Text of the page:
Born into abject poverty and died a Canadian icon. A man of passion and principle. RIP Stompin’ Tom.
Yesterday on the Current they were talking about pet obesity (and yes…. all I do is sit around listening to CBC radio….). $4500 to send your dog to fat camp for 12 weeks?!? Besides being a colossal waste of money, I wouldn’t want to be without my pooch for that long. Especially when the solution is easy: exercise your dog regularly and pay attention to what they eat. Same as with people!
I have gained 15 lbs since starting grad school 2 1/2 years ago. That might not seem like much and I am still within a healthy weight range for my height but I have two problems. First, I’m not the sort of person who monitors my weight that carefully but along with the pounds has come a general sense of sluggishness and malaise, which I hate. Second, I’ve grown out of most of my skirts and some of my pants. Since my budget is as tight as my pants, I can’t afford to run out an buy a bunch of new clothes. That means I need to get back into my old ones.
My dog has also recently gained weight and she’s pretty much in the same boat as I am – not fat but plumper than she should be. Neither of us has changed our diets. Lack of exercise is entirely to blame.
One of my New Year’s resolutions was to get exercise daily. I didn’t want to set any specific goals in terms of how many pounds or inches I wanted to lose, but I would like to be back to the approximate weight and level of fitness I was at when I started school. I investigated gym memberships but even the cheapest was far out of my budget. I started swimming for free at the Sherbrook Pool in the fall but it has since been closed and there is no word on when or if it will re-open. Part of my resolution was to go for long, brisk walks with my dog but January was bitter cold and most days her ears and paws couldn’t take more than 15 or 20 minutes outside.
Is this starting to seem like a long list of excuses? I swear it’s not. This is what I’ve been doing…
In January, I used some of the iTunes gift cards that I got for Christmas to buy workout videos. My criteria was that I would only need runners and a basic weight set, which I already had. No balls, kettle bells, bands or other special equipment that I would have to buy. I downloaded a couple of episodes of The Caribbean Workout and some videos from Exercise TV that were highly rated by users. There were 3 videos that focused on cardio and 4 on weight training. I also put together 2 weight training workouts (strength and endurance). I focused on weight training because there are a TON of cardio videos available online for free. Using a blank journal that I already own, I plot my daily workouts, alternating cardio and weight days. I don’t include any rest or recovery days because there is usually a day every couple of weeks where I just don’t have it together or life is too busy and I skip a workout.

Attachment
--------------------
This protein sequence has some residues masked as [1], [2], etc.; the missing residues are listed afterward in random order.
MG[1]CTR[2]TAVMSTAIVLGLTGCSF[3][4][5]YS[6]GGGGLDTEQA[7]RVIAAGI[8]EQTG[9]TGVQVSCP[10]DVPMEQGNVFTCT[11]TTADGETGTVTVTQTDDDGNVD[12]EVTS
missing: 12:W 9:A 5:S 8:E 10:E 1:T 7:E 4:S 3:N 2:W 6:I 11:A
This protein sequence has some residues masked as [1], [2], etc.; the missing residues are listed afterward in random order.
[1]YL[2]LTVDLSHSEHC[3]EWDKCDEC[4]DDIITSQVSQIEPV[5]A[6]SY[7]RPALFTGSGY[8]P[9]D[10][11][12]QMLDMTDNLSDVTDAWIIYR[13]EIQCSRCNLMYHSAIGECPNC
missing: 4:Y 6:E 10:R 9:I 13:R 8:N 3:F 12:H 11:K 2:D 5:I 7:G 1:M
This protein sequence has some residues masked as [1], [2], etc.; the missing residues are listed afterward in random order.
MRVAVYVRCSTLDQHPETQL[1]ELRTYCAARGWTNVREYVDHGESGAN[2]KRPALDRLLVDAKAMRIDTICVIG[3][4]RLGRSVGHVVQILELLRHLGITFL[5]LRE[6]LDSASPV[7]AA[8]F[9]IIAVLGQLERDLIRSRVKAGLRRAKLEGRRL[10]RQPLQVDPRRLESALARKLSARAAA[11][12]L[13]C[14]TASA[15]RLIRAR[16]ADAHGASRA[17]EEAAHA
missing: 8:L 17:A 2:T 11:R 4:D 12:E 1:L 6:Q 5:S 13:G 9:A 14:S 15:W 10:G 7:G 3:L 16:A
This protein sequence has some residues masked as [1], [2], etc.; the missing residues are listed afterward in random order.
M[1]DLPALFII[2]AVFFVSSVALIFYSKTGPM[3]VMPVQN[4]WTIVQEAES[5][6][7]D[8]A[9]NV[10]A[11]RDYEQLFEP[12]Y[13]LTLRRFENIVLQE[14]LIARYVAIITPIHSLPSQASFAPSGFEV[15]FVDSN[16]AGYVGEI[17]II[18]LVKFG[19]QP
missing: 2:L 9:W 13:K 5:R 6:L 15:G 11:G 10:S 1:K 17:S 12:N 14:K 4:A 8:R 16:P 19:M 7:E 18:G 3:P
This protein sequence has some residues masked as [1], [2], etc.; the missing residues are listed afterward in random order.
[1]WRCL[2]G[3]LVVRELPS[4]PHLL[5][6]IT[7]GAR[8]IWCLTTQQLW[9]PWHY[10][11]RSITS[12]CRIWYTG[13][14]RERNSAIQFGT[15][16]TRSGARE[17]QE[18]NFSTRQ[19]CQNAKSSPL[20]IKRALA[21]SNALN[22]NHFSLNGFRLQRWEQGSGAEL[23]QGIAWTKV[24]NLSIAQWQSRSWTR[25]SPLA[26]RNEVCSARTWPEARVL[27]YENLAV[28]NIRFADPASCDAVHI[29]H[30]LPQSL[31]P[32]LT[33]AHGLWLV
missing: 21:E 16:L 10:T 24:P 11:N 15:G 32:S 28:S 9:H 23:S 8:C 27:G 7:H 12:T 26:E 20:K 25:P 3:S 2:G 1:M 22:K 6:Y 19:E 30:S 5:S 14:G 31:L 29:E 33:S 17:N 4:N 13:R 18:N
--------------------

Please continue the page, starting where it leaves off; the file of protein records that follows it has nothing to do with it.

In February, when the weather got milder, I added a 45 minute to 1 hour dog walk every morning. Fatima, over at Stacks and Ranges, blogged about running in all the snow. All I can say is, “I hear ya sister!” Man, what a slog the last few days.
Yesterday, in anticipation of spring, I downloaded a free Couch to 5k app. Loads of free fitness apps available too! Lexi and I will start running again sometime in May and I’m totally looking forward to it. Unlike Fatima, I’m a suck and only run in nice weather! Also can’t wait to get on my bike again.
Lexi is already looking more trim. My arms are getting some shape to them but I haven’t noticed any other changes to the way I look. I have been feeling great, though! Lots more energy, less bummed out, stronger…. Who needs a gym membership, anyway?!?
Here are some of my fave workouts that are available free online:
Insanity: Cardio Power and Resistance (though my jumps and push ups are beyond pathetic!)
Really interesting segment on Spark today on the perks and perils of collaborative consumption. I believe this used to just be called sharing. But this is sharing at a whole new level, brought to us by the marvels of the Internet.
Also check out April Rinne’s blog post on the legal, regulatory and policy issues of a sharing economy. I know that the words “legal, regulatory and policy” don’t automatically make it sound like a riveting read but she brings up a lot of important points and provides a clear, concise overview of the issues around sharing, whether you’re joining a car share, signing up on Airbnb or starting a tool lending library.